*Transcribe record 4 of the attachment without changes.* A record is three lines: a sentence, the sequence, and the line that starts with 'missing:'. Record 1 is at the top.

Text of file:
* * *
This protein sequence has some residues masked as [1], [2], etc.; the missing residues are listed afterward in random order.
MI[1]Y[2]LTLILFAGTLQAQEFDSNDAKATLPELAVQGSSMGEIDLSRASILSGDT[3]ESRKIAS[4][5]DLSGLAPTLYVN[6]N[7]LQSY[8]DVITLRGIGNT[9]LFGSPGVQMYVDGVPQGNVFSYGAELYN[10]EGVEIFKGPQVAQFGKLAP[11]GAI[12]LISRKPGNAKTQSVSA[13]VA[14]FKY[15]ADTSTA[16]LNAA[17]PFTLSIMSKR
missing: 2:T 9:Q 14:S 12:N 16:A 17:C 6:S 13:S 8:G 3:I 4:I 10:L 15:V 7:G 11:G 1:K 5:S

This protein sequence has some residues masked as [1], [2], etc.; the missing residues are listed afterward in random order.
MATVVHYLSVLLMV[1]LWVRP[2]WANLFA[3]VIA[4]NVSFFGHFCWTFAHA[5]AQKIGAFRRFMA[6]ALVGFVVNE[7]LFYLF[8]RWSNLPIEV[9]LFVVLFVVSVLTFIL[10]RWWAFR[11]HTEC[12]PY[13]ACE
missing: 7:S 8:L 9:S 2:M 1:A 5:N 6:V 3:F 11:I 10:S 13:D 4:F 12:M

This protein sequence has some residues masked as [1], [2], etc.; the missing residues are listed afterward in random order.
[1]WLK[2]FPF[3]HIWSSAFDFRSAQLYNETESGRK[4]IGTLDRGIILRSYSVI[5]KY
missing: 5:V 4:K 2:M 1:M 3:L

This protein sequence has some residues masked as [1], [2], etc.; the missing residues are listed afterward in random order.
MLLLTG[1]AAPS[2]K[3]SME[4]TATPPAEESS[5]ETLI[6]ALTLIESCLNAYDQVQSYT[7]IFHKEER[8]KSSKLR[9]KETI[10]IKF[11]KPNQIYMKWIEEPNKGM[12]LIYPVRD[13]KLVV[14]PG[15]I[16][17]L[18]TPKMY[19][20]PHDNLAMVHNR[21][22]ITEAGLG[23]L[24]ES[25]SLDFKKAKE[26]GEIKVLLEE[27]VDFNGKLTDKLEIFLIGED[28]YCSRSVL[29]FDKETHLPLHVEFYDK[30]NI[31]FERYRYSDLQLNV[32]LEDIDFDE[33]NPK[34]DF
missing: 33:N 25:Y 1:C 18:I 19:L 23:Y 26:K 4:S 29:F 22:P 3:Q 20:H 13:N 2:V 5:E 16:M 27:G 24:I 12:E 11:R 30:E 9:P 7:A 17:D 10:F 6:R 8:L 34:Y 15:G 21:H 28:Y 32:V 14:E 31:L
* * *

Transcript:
This protein sequence has some residues masked as [1], [2], etc.; the missing residues are listed afterward in random order.
MLLLTG[1]AAPS[2]K[3]SME[4]TATPPAEESS[5]ETLI[6]ALTLIESCLNAYDQVQSYT[7]IFHKEER[8]KSSKLR[9]KETI[10]IKF[11]KPNQIYMKWIEEPNKGM[12]LIYPVRD[13]KLVV[14]PG[15]I[16][17]L[18]TPKMY[19][20]PHDNLAMVHNR[21][22]ITEAGLG[23]L[24]ES[25]SLDFKKAKE[26]GEIKVLLEE[27]VDFNGKLTDKLEIFLIGED[28]YCSRSVL[29]FDKETHLPLHVEFYDK[30]NI[31]FERYRYSDLQLNV[32]LEDIDFDE[33]NPK[34]DF
missing: 33:N 25:Y 1:C 18:I 19:L 23:Y 26:K 4:S 29:F 22:P 3:Q 20:H 13:N 2:V 5:E 16:M 27:G 24:I 12:E 11:R 30:E 9:P 7:A 17:D 10:F 6:R 8:L 34:Y 15:G 21:H 28:Y 32:V 14:E 31:L